Machine learning could make flying less terrible

3Aug - by aiuniverse - 3 - In Artificial Intelligence Machine Learning

Source – venturebeat.com

As it relates to technology, the private aviation industry has been flagging lately. While some industries — health, retail, manufacturing, automotive — have adopted machine learning in recent years and used it to transform their businesses, our sector has fallen behind.

What the private aviation industry specifically lacks is machine learning technology to streamline workflows, business processes, customer procurement, and financial settlements. Midway through 2017, however, a corner is being turned, and aviation companies are increasingly starting to deploy consumer-facing technology to bolster customer service.

The private aviation industry has lagged behind many commercial airlines where technology is concerned. But delivering a service built upon automation and intuitive self-learning that fulfils every need of that highly demanding customer segment, the private flier, is a particular challenge.

Improving service via machine learning

To date, machine learning technology in aviation has mostly focused on the control of aircrafts or their internal systems. Most organizations are currently obsessed with the idea of automated piloting for self-flying planes. While that phenomenon is on the horizon, there are more immediate ways for us to use machine learning to enhance customer experience.

Whether you’re working in private or commercial aviation, there’s never been a more exciting time to be in the sector. We’re seeing airlines like Etihad Airways use machine learning to provide more personalized services to its passengers. Other airlines, such as EasyJet and Emirates, are using these advances to simplify the ticketing process and enhance internal operations.

Over time, the goal for the industry will be to leverage automation to personalize private charter for global travelers, as well as make the booking process more transparent, timely, and accessible. It’s all about smoothing and enhancing the flying experience for customers.

Additionally, private jet providers and airlines must leverage machine learning to identify how customers engage with the brand, detect their purchasing patterns, and segment them accordingly. By learning whether consumers prefer to make requests via a mobile app or the web, what time of the day they prefer to fly, and the amount they are willing to pay for flights, those companies will better understand and cater to consumer behavior.

It’s also imperative to know whether consumers are more influenced by prices, the various amenities that come with different jet options, or both. That kind of important information will allow private jet providers and airlines to adjust their offerings to best build genuine, long-term engagement.

Machine learning will ultimately help private and commercial aviation companies service their customers more effectively than ever. By helping customers make smarter, better-informed travel decisions, they will give customers greater control and instill loyalty. To reach that objective, however, they must operate on a healthy combination of intelligent automation and skillful human resources.

Increasing efficiency through AI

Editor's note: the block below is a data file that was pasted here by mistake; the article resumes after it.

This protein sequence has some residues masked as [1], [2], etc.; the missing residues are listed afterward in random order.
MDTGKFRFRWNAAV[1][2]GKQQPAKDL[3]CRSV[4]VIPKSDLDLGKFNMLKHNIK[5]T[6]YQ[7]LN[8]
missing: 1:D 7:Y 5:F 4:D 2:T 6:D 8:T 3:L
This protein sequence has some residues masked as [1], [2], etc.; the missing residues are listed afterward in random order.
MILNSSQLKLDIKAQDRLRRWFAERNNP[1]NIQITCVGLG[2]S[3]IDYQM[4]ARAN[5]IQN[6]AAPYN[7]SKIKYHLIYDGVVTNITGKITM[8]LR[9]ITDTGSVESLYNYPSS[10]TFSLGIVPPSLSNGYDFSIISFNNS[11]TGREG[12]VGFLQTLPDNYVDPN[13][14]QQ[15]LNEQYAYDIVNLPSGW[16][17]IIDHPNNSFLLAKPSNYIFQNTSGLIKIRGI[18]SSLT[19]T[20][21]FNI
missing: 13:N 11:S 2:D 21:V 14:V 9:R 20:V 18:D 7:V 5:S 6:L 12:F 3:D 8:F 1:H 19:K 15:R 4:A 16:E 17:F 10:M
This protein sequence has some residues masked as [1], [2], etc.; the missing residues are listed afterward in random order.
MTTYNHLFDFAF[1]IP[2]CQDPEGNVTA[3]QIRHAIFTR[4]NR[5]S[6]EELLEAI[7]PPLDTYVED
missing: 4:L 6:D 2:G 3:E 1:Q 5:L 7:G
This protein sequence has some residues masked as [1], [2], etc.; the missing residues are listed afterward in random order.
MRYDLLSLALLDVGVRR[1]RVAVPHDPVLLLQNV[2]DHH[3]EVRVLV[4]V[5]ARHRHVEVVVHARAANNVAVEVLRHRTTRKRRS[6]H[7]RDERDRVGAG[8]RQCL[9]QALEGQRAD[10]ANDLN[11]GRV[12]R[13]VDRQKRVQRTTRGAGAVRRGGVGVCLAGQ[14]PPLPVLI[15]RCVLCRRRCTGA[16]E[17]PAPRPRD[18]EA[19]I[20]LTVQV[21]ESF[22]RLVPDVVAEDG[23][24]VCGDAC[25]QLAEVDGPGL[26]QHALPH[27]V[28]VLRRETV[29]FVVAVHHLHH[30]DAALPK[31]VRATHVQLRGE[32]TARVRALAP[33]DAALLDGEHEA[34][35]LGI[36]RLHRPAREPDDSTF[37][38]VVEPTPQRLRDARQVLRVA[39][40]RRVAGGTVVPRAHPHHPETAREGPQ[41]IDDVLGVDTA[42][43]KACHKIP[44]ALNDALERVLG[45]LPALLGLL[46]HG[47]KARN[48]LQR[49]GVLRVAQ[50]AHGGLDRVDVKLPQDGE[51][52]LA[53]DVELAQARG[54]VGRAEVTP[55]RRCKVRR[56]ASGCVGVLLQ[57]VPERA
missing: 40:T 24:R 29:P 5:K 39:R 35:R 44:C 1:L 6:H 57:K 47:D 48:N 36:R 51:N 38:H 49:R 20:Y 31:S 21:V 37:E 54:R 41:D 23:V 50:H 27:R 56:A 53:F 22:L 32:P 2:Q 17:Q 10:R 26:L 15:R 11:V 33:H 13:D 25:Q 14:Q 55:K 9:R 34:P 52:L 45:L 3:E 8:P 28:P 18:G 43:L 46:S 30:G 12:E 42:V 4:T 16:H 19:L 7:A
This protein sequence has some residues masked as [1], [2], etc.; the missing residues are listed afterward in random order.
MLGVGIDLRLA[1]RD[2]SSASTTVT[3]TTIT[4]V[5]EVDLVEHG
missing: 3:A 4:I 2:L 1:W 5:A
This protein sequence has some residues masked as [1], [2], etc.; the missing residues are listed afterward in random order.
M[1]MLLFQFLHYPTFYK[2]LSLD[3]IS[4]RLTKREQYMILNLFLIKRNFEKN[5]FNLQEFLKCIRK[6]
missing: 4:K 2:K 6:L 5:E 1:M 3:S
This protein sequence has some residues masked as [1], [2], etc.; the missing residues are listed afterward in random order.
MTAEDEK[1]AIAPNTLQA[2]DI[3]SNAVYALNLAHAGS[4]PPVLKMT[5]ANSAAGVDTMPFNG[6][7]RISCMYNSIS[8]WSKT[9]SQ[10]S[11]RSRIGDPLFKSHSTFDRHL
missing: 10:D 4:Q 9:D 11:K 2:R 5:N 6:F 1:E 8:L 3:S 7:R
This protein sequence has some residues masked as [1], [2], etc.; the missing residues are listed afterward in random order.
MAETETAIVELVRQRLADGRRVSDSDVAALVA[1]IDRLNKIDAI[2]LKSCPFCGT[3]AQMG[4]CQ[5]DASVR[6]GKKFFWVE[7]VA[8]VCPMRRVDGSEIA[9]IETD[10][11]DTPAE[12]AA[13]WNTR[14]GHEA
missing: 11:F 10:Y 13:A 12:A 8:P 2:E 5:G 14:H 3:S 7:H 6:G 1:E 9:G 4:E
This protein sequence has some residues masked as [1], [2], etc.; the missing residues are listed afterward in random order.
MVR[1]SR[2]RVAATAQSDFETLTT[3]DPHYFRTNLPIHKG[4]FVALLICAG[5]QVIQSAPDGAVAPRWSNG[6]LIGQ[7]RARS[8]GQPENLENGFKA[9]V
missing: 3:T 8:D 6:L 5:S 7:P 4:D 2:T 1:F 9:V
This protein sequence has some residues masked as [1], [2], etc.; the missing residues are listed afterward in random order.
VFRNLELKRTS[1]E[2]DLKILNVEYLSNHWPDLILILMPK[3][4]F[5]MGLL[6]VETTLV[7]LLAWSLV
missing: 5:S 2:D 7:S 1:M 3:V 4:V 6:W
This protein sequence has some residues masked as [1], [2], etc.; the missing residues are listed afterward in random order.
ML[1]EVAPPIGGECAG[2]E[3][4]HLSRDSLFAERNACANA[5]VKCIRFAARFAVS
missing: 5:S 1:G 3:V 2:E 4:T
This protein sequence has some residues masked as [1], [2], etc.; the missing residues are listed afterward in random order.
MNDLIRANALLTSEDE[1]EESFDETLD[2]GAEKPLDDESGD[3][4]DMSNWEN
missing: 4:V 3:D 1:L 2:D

This is a ground-breaking period for society, not just aviation. Gartner estimates that six billion “connected things” will require AI support by 2018. Inevitably, the rise of automation will mean some human workers in our industry losing their jobs. But in the long run, I don’t think that is tremendous cause for concern.

The reality is that any tasks that take less 10 seconds to perform should be automated. Why? By automating more basic undertakings, aviation businesses can enable their employees to focus their efforts on improving the quality of the human interactions between their brand, the marketplace, and consumers. It’s about striking the perfect balance of hi-tech and high touch.

Although some employees will be phased out in favor of automation, it’s a net positive for any aviation company to perform more work for customers — and maintain a high level of performance — with a lower headcount.

Automation will also catalyze innovative new services that make private jets more available to the wider public, not just the elite. Within the next decade, I anticipate that the private aviation industry will have a mobile application that simplifies how customers can share jet charters with one another, like a carpool service for flights — assuming we can overcome regulatory hurdles. If it comes to fruition, this could stimulate new business and create human employment in other valuable ways.

Sharing a private aircraft will eventually prove as effortless as creating a WhatsApp group or sending images via text. As ecommerce platforms evolve, the concept of fluidly promoting and selling seats on booked charters will solidify. By leveraging the capabilities of social media networks, jet providers will not only help primary charterers defray their costs (attractive for business flights) but ensure that private air travel becomes ever more efficient and flexible. This kind of connected movement is the future of transportation for our busy world.

To gain new customers and keep them, private and commercial aviation companies must leverage machine-learning algorithms to truly understand their consumers’ preferences and deliver personalized, forward-thinking offerings accordingly. Otherwise, they’ll never shed the late bloomer label.

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